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Maryland Counties See Millions in Speed Camera Revenue

The money from speed cameras is used for extra police officers, investigators and equipment to solve crimes. But opponents say they are more about revenue than safety.

As police departments across the country struggle to hire enough officers to enforce speeding, more jurisdictions are debating whether to install the tracking devices that have been proven in studies to reduce speed, a common factor in fatal car crashes.

But the discussion, which locally is now being waged in Howard County, can be  contentious.

Opponents say that speed cameras are simply revenue-generating devices for counties that could threaten the privacy of drivers and interfere with due process.

Baltimore County, which installed speed cameras as a pilot program last summer, has issued 43,005 tickets from the devices stationed at 15 locations since Nov. 30. In all, the county has charged $1,163,160 in ticket fees from that period. After vendor costs, the county would have $213,578 left–money that officials said would go to public safety projects. Nearly $1 million is paid to the vendor.

Montgomery County, the first in the state to install speed cameras in select residential streets and school zones in 2007, estimated that it would receive more than $13 million in net revenue from fines for fiscal year 2010. The county estimated it would receive about $30 million total, with the balance going to the speed camera vendor.

Ticket revenue for Montgomery County in 2010 was earmarked for items such as five police officers for a gang investigative unit, longer operating hours for the Bethesda and Gaithersburg stations and fire station supplies, according to county documents.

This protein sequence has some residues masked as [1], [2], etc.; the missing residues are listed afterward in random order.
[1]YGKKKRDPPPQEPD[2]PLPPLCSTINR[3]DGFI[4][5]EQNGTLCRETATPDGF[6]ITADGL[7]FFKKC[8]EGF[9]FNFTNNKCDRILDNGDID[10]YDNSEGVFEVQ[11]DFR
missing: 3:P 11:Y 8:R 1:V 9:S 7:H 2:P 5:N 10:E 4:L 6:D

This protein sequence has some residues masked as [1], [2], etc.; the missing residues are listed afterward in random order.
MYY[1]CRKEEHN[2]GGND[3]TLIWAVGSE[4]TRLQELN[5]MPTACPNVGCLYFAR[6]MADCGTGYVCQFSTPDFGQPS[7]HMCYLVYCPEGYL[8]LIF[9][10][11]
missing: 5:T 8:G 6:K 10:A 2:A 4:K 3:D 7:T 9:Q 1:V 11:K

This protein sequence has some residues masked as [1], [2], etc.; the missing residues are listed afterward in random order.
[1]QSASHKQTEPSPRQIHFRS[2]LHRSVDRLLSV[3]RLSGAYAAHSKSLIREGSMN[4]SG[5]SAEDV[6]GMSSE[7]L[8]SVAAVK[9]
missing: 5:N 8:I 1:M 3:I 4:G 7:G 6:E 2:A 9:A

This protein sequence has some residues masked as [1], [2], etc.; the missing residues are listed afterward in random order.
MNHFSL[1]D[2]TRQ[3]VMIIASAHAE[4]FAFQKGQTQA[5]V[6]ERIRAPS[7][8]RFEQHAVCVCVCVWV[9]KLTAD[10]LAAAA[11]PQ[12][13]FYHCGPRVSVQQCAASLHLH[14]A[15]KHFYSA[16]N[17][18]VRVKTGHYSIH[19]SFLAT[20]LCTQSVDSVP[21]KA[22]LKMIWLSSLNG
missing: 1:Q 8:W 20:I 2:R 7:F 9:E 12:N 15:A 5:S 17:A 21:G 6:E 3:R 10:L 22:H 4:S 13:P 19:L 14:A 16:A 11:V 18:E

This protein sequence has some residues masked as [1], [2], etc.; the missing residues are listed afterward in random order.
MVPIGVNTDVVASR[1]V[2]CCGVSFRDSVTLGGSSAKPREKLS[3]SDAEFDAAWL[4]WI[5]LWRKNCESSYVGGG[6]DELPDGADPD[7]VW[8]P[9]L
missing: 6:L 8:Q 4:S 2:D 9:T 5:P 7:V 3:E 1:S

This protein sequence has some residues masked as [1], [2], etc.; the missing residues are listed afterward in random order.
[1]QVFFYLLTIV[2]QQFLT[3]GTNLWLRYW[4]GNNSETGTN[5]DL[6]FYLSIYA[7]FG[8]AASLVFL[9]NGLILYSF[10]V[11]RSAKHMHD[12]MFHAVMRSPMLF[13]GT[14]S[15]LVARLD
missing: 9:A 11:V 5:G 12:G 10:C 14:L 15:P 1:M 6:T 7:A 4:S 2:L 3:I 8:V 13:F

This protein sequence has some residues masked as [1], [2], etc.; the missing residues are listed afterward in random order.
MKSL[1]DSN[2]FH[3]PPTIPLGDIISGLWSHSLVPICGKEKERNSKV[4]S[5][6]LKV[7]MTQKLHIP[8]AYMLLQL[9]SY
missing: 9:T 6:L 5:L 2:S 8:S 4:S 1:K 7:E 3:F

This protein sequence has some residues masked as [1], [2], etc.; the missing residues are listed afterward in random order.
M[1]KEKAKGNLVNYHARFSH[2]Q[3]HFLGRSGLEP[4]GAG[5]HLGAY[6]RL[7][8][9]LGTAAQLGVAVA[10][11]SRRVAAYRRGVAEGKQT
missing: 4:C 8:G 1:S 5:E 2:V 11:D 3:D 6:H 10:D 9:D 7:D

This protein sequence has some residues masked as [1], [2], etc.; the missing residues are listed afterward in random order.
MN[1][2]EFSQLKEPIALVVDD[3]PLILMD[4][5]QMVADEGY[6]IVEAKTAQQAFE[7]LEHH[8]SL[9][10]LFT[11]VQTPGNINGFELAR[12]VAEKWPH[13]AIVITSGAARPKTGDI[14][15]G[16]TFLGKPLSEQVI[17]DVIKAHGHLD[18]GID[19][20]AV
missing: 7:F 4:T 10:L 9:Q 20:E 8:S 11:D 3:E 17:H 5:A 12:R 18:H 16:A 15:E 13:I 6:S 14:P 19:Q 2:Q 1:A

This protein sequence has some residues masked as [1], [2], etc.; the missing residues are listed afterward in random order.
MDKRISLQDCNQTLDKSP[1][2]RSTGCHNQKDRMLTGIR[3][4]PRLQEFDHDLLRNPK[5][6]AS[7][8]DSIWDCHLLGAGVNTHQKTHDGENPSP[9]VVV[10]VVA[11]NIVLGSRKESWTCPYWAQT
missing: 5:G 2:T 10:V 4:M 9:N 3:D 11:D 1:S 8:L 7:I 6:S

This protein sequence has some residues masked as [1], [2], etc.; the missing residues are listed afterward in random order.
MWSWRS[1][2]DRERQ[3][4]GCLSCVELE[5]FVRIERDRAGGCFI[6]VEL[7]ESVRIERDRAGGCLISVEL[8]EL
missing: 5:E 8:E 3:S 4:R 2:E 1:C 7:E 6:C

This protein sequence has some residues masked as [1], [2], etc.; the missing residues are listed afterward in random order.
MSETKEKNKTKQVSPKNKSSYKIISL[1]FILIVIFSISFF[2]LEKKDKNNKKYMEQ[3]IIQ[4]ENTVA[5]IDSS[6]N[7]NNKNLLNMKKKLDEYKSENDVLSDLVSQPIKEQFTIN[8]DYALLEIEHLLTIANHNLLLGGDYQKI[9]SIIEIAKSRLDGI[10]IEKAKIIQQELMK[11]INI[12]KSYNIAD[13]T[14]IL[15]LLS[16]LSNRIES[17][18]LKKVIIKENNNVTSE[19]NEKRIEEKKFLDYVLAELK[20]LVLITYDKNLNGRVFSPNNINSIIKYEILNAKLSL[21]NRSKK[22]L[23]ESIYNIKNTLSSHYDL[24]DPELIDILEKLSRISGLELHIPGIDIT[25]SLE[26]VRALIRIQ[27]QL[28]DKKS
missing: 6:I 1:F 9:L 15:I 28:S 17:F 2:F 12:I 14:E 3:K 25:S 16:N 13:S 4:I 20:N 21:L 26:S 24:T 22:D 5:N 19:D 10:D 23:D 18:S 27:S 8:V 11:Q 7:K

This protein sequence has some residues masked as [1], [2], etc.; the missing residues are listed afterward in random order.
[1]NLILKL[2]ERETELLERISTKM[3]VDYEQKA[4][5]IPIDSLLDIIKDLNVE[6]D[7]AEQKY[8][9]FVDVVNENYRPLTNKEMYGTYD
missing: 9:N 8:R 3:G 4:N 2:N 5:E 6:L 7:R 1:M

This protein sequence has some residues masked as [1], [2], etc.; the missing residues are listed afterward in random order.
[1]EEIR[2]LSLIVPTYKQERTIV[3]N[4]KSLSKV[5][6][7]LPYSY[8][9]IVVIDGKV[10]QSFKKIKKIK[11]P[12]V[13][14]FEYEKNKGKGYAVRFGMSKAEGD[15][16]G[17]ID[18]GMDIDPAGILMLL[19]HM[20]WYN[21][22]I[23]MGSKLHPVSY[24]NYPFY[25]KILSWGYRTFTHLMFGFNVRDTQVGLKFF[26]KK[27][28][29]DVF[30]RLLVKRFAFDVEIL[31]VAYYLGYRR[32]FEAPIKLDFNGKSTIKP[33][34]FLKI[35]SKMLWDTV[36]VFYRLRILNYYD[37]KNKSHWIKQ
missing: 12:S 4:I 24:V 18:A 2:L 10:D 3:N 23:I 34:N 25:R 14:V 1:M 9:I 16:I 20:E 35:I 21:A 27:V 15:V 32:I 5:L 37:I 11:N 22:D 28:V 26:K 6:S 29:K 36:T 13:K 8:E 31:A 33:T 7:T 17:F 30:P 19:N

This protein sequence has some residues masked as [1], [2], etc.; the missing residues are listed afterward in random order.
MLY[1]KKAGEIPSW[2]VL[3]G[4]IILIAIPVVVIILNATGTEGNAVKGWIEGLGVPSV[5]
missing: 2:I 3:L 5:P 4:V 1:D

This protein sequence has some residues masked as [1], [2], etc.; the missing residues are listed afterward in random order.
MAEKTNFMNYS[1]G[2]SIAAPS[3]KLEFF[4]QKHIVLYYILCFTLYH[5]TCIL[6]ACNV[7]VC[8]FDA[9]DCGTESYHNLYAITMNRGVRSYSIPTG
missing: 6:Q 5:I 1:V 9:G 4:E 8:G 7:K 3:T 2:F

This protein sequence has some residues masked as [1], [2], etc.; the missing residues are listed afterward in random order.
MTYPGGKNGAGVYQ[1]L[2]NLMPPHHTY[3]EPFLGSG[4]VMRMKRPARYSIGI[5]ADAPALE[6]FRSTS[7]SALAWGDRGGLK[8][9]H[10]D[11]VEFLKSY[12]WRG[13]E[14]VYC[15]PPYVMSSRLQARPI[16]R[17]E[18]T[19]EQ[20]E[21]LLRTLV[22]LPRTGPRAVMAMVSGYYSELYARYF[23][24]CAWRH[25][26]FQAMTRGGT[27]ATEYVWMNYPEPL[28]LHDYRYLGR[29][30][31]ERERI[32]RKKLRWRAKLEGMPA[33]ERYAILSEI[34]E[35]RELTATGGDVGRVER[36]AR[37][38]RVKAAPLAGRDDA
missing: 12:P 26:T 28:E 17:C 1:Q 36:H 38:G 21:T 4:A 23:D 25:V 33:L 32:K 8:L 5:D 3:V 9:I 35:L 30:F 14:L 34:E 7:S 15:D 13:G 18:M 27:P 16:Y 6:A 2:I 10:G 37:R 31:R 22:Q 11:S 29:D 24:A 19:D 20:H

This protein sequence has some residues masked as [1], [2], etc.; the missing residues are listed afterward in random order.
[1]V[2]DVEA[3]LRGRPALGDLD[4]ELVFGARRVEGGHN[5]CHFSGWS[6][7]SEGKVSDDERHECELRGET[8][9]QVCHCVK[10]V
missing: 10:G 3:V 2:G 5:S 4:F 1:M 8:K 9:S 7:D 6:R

“I’m not in favor of them,” said Doug Howard, an Eldersburg resident who is the president of the Carroll County Board of Commissioners. “I think a lot of jurisdictions use them to generate funds, but I don’t know if they’ve been effective as a traffic deterrent.”

Speeding and traffic deaths are closely related, according to the Insurance Institute for Highway Safety. In a statement to Maryland senators in 2009, the institute said that speeding in 2007 was a contributing factor in 35 percent of 614 total fatal Maryland traffic crashes.

Multiple studies have shown how cameras and warning signs have reduced speeding.

  • Montgomery County saw the proportion of drivers going more than 10 mph above the speed limit decrease by 70 percent on roads where speed cameras were placed, according to an Institute study.
  • Another Institute study of a 2006 pilot speed camera program on Loop 101, the six-lane highway circling the Phoenix metro area, showed the percentage of vehicles going 10 mph above the 65 mph speed limit drop. It decreased from 15 percent before the cameras, to 1 to 2 percent after they were installed.
  • Laurel, which enacted speed cameras with fines on Dec. 22, saw the number of violators driving 12 mph over the 30 mph speed limit on Cherry Lane, the road in front of a high school, drop. It decreased from more than 3,700 before the devices to 700 after, said Police Chief Richard McLaughlin.

“The effect has been phenomenal,” McLaughlin said. “Obviously the reduction in speed is going to reduce the severity of the accident.”

Nearly 90 cities nationally have speed cameras, according to the Institute.